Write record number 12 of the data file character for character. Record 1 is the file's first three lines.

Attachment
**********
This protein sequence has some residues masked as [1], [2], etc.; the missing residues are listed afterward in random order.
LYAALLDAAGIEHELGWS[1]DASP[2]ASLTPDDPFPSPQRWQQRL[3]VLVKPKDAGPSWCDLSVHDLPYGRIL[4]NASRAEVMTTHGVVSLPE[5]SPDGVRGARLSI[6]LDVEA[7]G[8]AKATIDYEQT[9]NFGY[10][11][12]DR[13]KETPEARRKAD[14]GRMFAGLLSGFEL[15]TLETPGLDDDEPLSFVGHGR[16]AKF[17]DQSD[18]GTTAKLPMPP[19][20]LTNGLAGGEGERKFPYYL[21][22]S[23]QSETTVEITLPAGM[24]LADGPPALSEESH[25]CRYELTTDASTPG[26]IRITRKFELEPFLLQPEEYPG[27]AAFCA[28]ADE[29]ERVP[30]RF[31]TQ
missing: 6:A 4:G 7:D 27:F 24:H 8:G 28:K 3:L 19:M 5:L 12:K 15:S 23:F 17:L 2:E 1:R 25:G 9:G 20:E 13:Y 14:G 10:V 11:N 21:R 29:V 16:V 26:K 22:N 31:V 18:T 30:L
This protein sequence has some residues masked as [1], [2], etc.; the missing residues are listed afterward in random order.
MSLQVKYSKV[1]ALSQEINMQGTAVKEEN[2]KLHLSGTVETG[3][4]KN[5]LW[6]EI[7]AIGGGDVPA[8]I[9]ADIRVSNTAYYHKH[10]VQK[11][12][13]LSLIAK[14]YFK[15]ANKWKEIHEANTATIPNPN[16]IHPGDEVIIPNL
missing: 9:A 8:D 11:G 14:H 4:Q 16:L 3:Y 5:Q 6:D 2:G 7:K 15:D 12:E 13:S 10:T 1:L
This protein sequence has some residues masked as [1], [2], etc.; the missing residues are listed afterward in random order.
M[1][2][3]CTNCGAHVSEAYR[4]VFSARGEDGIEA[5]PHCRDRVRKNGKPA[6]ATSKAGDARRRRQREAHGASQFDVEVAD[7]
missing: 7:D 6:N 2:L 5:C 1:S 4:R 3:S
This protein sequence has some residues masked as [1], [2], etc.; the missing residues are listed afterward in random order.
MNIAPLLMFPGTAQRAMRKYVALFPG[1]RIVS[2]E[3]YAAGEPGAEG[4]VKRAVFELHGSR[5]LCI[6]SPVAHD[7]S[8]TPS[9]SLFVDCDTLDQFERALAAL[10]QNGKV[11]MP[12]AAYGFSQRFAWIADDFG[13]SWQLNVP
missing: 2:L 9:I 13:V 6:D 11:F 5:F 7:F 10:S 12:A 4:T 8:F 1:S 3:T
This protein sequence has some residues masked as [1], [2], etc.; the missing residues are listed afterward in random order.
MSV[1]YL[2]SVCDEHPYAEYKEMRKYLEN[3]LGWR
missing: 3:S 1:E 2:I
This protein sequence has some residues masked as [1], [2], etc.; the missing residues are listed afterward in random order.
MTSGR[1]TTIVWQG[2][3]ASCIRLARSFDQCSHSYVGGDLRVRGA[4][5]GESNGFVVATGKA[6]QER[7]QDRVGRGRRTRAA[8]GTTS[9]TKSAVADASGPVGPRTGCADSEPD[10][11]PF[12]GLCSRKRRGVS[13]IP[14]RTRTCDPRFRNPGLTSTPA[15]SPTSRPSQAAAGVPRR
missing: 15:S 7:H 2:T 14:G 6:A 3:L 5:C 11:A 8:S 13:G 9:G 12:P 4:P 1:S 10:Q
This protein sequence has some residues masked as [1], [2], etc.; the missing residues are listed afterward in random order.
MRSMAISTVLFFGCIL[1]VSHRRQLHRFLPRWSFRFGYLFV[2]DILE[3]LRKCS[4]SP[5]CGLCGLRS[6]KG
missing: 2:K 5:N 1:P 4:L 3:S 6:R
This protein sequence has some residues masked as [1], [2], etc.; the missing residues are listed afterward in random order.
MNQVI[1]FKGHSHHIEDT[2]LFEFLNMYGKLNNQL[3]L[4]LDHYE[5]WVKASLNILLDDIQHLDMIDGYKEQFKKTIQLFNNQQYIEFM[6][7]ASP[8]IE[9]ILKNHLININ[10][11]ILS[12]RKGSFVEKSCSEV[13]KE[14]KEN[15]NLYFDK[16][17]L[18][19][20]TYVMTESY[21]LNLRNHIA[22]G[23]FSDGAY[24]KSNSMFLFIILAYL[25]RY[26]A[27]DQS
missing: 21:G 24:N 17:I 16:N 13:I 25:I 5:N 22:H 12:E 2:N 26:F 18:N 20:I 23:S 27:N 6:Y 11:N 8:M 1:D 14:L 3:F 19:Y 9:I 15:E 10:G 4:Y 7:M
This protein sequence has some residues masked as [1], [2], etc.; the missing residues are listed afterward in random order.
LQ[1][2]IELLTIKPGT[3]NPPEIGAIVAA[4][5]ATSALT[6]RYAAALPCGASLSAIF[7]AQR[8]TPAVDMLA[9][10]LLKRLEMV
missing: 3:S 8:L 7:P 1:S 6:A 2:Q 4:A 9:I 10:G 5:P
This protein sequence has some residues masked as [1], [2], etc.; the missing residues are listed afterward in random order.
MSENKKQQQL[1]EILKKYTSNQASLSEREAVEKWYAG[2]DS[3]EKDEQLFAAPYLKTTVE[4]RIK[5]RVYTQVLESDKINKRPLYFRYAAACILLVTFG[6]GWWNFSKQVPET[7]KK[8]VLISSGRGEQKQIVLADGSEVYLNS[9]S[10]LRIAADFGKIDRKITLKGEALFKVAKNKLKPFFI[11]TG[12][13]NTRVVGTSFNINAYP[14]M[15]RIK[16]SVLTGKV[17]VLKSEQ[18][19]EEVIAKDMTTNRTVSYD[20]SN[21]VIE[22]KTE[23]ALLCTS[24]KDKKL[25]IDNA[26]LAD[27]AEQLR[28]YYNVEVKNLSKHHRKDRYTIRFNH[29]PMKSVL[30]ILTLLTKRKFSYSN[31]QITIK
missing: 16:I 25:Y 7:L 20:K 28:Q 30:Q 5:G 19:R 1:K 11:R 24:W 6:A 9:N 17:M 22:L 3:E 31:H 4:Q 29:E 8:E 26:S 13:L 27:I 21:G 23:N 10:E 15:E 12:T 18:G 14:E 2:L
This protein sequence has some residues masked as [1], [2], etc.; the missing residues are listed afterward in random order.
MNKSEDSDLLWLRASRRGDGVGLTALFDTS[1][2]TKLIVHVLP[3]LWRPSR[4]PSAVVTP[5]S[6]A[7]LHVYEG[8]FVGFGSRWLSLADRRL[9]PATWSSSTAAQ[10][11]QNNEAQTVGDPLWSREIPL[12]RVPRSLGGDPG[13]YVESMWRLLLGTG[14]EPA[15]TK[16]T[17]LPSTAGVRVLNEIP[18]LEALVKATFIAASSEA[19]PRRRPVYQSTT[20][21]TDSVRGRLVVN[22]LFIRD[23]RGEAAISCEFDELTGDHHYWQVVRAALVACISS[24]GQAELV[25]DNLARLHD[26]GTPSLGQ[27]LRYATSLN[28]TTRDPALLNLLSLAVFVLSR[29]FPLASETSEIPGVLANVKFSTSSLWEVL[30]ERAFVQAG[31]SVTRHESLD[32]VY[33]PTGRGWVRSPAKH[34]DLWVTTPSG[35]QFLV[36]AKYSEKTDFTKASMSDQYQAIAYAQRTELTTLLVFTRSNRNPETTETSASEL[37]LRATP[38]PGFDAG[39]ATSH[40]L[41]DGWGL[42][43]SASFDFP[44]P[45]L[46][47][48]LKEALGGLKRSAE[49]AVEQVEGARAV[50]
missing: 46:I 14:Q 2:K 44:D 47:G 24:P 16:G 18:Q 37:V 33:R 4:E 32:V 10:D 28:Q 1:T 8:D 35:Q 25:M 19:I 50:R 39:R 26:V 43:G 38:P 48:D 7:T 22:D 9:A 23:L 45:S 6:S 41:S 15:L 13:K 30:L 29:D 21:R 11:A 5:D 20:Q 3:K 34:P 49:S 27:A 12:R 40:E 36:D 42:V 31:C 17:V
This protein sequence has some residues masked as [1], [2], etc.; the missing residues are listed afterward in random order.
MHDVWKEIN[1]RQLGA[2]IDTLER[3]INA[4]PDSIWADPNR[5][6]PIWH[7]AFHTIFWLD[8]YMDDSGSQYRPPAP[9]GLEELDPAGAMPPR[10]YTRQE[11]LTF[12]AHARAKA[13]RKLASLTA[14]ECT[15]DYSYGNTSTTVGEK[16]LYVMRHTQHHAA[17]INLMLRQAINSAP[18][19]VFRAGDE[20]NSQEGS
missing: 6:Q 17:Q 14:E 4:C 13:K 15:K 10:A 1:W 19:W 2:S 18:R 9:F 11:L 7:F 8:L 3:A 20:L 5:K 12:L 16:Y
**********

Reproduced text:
This protein sequence has some residues masked as [1], [2], etc.; the missing residues are listed afterward in random order.
MHDVWKEIN[1]RQLGA[2]IDTLER[3]INA[4]PDSIWADPNR[5][6]PIWH[7]AFHTIFWLD[8]YMDDSGSQYRPPAP[9]GLEELDPAGAMPPR[10]YTRQE[11]LTF[12]AHARAKA[13]RKLASLTA[14]ECT[15]DYSYGNTSTTVGEK[16]LYVMRHTQHHAA[17]INLMLRQAINSAP[18][19]VFRAGDE[20]NSQEGS
missing: 6:Q 17:Q 14:E 4:C 13:K 15:K 10:A 1:W 19:W 2:S 18:R 9:F 11:L 7:F 8:L 3:A 20:L 5:K 12:L 16:Y